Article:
These mounds mark the site of pre-historic Indian homes. They are believed to represent the remains of thatch-roofed circular adobe huts, similar to those now built by the Mandan Indians. Thousands of similar mounds are widely scattered in groups throughout the Ozarks, but are being rapidly destroyed by agricultural agencies. Their builders antedated the Osages. Meager evidence indicates a non-warlike and agricultural race, probably effaced either by pestilence or by warlike enemy tribes.
100 feet east was the Old St. Louis Road, which once ran diagonally through Drury College campus from southwest to northeast. Remains of the earthworks thrown up to fortify this road in the early days of the Civil War can still be obscurely seen on the southwest corner of the campus.
Erected 1927 by University Club and Drury College. (Marker Number XIII.)
Topics. This historical marker is listed in these topic lists: Man-Made Features • Native Americans.
Location. 37° 13.233′ N, 93°
Other nearby markers. At least 8 other markers are within walking distance of this marker. Fairbanks Hall (about 300 feet away, measured in a direct line); Tau Eta Gamma (local) (about 300 feet away); a different marker also named Fairbanks Hall (about 600 feet away); Civil War Entrenchments (about 700 feet away); Stone Chapel (approx. 0.2 miles away); First Church In Greene County (approx. 0.6 miles away); First Store in Greene County (approx. 0.8 miles away); Shrine Mosque (approx. 0.8 miles away). Touch for a list and map of all markers in Springfield.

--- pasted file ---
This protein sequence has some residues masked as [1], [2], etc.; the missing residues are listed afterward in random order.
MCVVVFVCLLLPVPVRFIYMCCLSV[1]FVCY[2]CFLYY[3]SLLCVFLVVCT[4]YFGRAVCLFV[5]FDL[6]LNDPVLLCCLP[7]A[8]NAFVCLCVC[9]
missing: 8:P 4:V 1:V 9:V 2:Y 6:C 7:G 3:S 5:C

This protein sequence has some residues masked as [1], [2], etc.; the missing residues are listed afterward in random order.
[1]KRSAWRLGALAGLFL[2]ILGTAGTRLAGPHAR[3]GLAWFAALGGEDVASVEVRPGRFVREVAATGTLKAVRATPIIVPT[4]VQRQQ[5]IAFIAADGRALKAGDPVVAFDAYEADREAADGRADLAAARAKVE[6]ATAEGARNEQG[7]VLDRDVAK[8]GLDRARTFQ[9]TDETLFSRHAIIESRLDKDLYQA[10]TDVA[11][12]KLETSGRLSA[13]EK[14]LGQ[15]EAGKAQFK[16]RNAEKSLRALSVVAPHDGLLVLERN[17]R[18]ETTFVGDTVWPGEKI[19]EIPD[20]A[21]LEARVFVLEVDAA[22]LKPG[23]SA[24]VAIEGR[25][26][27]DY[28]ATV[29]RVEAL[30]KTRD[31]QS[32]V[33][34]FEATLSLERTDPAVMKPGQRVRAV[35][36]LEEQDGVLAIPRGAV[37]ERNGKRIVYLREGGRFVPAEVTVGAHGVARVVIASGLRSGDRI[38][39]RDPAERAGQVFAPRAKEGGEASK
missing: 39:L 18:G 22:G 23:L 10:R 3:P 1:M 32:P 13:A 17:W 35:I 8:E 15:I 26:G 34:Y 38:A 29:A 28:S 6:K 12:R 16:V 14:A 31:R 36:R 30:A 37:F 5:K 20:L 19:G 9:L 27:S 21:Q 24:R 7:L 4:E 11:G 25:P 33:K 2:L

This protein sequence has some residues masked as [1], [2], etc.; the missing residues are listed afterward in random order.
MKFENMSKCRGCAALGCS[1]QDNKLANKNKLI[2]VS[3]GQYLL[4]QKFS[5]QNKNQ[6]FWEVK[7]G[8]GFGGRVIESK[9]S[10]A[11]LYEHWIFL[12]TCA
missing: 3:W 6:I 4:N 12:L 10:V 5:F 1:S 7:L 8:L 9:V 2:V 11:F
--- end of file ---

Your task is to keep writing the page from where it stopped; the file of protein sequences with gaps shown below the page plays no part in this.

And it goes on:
Also see . . .
1. Indian Mounds Marker Info. (Submitted on December 21, 2014, by William Fischer, Jr. of Scranton, Pennsylvania.)
2. "Indian Mounds" in The Encyclopedia of Arkansas History & Culture. (Submitted on December 21, 2014, by William Fischer, Jr. of Scranton, Pennsylvania.)
3. Drury University, Springfield MO. (Submitted on December 21, 2014, by William Fischer, Jr. of Scranton, Pennsylvania.)
Credits. This page was last revised on June 16, 2016. It was originally submitted on December 21, 2014, by William Fischer, Jr. of Scranton, Pennsylvania. This page has been viewed 316 times since then and 36 times this year. Photos: 1, 2, 3, 4, 5. submitted on December 21, 2014, by William Fischer, Jr. of Scranton, Pennsylvania.